A week is a long time…

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“A week is a long time in politics” is a quotation usually ascribed to Harold Wilson, although there’s no record of him ever having said it; it has nevertheless turned out to be true for the island of Ireland.

I have been thinking about writing about the sudden resignation of Leo Varadkar from the office of Taoiseach just ten days ago, and his impending replacement by Simon Harris (the current Minister for Further and Higher Education, Research, Innovation and Science), but I’ve been too busy and thought I’d wait until the holiday weekend to write something.

(To be honest I didn’t have any great insights to offer, so it’s perhaps just as well that I didn’t attempt any kind of in-depth analysis, not that lack of insight prevents media pundits from having a go. I’ll just say that Harris is an energetic tinkerer who is good at doing superficial – and sometimes positive – things to attract headlines, and is clearly enormously ambitious, but I don’t think he’ll offer any significant change of direction. The biggest issue in Ireland right now is the housing shortage, and in his address to Fine Gael members (given here in full) he didn’t mention the housing crisis or rising homelessness once. We can assume that more inaction is in store as the governing coalition limps on towards the next General Election, that must take place within the next year.)

I also found it amusing how many columnists wrote, after the fact, that they had Varadkar’s resignation coming although they were all far too brave to say so ahead of the event.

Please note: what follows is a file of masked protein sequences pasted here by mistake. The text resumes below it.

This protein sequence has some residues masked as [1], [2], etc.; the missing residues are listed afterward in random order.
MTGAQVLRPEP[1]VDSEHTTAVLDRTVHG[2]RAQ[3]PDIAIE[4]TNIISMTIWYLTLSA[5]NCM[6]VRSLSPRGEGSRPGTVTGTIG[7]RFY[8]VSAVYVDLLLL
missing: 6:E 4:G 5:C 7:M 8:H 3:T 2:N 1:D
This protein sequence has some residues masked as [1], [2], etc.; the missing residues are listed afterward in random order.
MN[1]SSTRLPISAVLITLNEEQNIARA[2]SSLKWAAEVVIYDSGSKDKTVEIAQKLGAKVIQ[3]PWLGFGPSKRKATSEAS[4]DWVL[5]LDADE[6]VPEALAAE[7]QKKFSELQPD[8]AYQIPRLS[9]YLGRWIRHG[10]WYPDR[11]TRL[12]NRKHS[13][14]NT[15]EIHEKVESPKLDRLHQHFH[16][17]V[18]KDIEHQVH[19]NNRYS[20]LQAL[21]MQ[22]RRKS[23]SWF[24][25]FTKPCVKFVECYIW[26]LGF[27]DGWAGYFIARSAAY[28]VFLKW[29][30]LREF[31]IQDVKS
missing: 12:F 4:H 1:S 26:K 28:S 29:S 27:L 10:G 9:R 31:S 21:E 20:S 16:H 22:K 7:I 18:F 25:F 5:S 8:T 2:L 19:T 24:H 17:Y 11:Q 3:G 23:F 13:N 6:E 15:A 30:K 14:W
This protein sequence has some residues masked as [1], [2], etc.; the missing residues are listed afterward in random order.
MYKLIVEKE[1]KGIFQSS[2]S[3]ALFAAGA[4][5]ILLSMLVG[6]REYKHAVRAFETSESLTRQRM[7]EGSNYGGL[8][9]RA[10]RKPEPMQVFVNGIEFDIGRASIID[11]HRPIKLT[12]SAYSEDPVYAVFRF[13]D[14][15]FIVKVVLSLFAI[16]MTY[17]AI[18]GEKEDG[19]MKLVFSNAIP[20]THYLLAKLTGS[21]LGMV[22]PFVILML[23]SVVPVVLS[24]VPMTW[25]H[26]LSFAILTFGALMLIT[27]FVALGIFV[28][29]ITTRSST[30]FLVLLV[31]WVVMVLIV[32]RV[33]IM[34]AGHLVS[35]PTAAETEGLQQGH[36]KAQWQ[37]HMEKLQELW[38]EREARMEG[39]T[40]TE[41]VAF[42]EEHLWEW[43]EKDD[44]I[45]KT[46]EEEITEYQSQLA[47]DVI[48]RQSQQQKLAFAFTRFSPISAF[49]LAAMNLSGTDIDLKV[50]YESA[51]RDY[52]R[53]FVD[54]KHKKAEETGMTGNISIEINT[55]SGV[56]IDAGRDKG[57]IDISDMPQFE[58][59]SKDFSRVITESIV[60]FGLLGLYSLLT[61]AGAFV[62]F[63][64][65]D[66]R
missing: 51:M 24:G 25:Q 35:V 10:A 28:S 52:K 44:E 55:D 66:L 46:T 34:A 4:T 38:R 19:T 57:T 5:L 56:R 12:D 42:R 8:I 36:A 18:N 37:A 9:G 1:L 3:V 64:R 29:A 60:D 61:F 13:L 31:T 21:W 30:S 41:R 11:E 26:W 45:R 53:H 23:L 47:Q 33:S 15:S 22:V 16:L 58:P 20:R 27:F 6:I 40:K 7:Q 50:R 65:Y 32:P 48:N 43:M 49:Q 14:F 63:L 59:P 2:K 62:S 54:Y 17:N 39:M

Anyway, the events of yesterday turned out to be even more surprising – not to say shocking – than Varadkar’s departure. Jeffrey Donaldson MP, Leader of the Democratic Unionist Party (DUP) resigned yesterday. Nobody knows for sure why Leo Varadkar resigned (except the man himself; my best guess is that he just got bored with the job) but the reason for Donaldson’s resignation is well known: he has been charged with sexual offences, including rape. Since his case is now in the hands of the criminal justice system, further comment or speculation about the charges would be highly inappropriate. Whatever you think of Jeffrey Donaldson’s character or politics – and I don’t think very much – he is, like everyone else, entitled to a fair trial. Just as importantly, if he has committed crimes it is important not to say or do anything that may be construed as prefudicial and might prevent a conviction.

This matter is alarming however because the Northern Ireland Assembly has just returned to Stormont after a two-year hiatus. Although Donaldson was largely responsible for its suspension, he was also largely responsible for its return. A sizeable fraction of the DUP were, and presumably still are, opposed to the agreement that led to reinstatement of power sharing and there is a real danger that the Assembly will collapse again. Fortunately, both sides seem to realize what a disaster that would be for the people of Northern Ireland, but that doesn’t guarantee that another crisis can be averted.

“May you live in interesting times” is another frequently misattributed quotation, but it seems we’re in them anyway.

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